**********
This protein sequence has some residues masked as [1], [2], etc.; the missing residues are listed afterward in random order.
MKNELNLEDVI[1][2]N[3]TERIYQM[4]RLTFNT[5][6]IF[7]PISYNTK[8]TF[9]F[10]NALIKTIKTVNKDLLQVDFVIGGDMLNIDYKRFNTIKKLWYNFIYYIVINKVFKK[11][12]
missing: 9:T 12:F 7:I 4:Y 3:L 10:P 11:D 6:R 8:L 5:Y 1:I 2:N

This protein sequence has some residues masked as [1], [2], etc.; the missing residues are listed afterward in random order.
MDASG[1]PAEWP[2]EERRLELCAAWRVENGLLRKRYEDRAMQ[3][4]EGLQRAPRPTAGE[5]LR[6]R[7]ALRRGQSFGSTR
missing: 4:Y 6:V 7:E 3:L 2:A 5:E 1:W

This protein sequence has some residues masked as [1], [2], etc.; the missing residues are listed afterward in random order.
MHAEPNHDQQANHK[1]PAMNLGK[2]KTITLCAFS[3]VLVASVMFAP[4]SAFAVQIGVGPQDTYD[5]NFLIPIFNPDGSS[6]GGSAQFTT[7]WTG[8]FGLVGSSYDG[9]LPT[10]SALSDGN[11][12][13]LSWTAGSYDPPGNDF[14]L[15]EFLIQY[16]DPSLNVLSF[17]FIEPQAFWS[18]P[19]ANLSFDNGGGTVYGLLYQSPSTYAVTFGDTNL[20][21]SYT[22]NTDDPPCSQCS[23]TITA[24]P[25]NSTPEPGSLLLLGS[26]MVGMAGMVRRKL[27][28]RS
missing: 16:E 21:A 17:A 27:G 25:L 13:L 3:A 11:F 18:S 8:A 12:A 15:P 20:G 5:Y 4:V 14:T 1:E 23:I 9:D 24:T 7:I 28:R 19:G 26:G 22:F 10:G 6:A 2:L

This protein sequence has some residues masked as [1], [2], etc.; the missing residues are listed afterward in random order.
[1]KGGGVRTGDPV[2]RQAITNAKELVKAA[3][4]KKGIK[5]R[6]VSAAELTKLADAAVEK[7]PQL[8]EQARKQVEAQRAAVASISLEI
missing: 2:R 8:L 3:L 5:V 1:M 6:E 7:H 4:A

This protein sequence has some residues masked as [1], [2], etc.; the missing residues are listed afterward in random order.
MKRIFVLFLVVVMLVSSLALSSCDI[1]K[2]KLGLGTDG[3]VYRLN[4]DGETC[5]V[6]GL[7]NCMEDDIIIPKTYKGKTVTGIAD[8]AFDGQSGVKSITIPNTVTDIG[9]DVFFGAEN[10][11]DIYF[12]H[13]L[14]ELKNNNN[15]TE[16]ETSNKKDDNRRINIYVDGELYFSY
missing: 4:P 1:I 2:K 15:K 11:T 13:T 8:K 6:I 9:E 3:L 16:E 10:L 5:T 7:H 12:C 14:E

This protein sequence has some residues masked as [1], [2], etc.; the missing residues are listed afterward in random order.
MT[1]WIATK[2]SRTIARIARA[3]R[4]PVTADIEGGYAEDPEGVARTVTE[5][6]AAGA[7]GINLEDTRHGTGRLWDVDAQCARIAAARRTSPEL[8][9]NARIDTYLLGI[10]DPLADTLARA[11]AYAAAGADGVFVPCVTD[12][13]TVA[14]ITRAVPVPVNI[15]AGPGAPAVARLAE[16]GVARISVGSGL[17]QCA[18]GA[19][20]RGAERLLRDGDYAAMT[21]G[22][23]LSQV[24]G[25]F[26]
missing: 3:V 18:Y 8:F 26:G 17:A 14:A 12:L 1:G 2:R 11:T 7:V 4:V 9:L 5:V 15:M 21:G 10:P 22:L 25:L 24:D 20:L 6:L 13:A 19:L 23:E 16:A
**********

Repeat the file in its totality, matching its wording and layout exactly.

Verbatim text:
This protein sequence has some residues masked as [1], [2], etc.; the missing residues are listed afterward in random order.
MKNELNLEDVI[1][2]N[3]TERIYQM[4]RLTFNT[5][6]IF[7]PISYNTK[8]TF[9]F[10]NALIKTIKTVNKDLLQVDFVIGGDMLNIDYKRFNTIKKLWYNFIYYIVINKVFKK[11][12]
missing: 9:T 12:F 7:I 4:Y 3:L 10:P 11:D 6:R 8:L 5:Y 1:I 2:N

This protein sequence has some residues masked as [1], [2], etc.; the missing residues are listed afterward in random order.
MDASG[1]PAEWP[2]EERRLELCAAWRVENGLLRKRYEDRAMQ[3][4]EGLQRAPRPTAGE[5]LR[6]R[7]ALRRGQSFGSTR
missing: 4:Y 6:V 7:E 3:L 2:A 5:E 1:W

This protein sequence has some residues masked as [1], [2], etc.; the missing residues are listed afterward in random order.
MHAEPNHDQQANHK[1]PAMNLGK[2]KTITLCAFS[3]VLVASVMFAP[4]SAFAVQIGVGPQDTYD[5]NFLIPIFNPDGSS[6]GGSAQFTT[7]WTG[8]FGLVGSSYDG[9]LPT[10]SALSDGN[11][12][13]LSWTAGSYDPPGNDF[14]L[15]EFLIQY[16]DPSLNVLSF[17]FIEPQAFWS[18]P[19]ANLSFDNGGGTVYGLLYQSPSTYAVTFGDTNL[20][21]SYT[22]NTDDPPCSQCS[23]TITA[24]P[25]NSTPEPGSLLLLGS[26]MVGMAGMVRRKL[27][28]RS
missing: 16:E 21:A 17:A 27:G 25:L 13:L 3:A 11:F 18:S 8:A 12:A 15:P 20:G 5:Y 4:V 14:T 1:E 23:I 9:D 24:T 7:I 28:R 19:G 26:G 22:F 10:G 6:A 2:L

This protein sequence has some residues masked as [1], [2], etc.; the missing residues are listed afterward in random order.
[1]KGGGVRTGDPV[2]RQAITNAKELVKAA[3][4]KKGIK[5]R[6]VSAAELTKLADAAVEK[7]PQL[8]EQARKQVEAQRAAVASISLEI
missing: 2:R 8:L 3:L 5:V 1:M 6:E 7:H 4:A

This protein sequence has some residues masked as [1], [2], etc.; the missing residues are listed afterward in random order.
MKRIFVLFLVVVMLVSSLALSSCDI[1]K[2]KLGLGTDG[3]VYRLN[4]DGETC[5]V[6]GL[7]NCMEDDIIIPKTYKGKTVTGIAD[8]AFDGQSGVKSITIPNTVTDIG[9]DVFFGAEN[10][11]DIYF[12]H[13]L[14]ELKNNNN[15]TE[16]ETSNKKDDNRRINIYVDGELYFSY
missing: 4:P 1:I 2:K 15:K 11:T 13:T 8:K 6:I 9:E 3:L 16:E 10:L 5:T 7:H 12:C 14:E

This protein sequence has some residues masked as [1], [2], etc.; the missing residues are listed afterward in random order.
MT[1]WIATK[2]SRTIARIARA[3]R[4]PVTADIEGGYAEDPEGVARTVTE[5][6]AAGA[7]GINLEDTRHGTGRLWDVDAQCARIAAARRTSPEL[8][9]NARIDTYLLGI[10]DPLADTLARA[11]AYAAAGADGVFVPCVTD[12][13]TVA[14]ITRAVPVPVNI[15]AGPGAPAVARLAE[16]GVARISVGSGL[17]QCA[18]GA[19][20]RGAERLLRDGDYAAMT[21]G[22][23]LSQV[24]G[25]F[26]
missing: 3:V 18:Y 8:F 26:G 17:A 14:A 12:L 1:G 2:R 11:T 7:V 4:V 9:L 5:V 15:M 21:G 10:P 22:L 25:L 24:D 20:L 6:L 13:A 19:L 23:E 16:A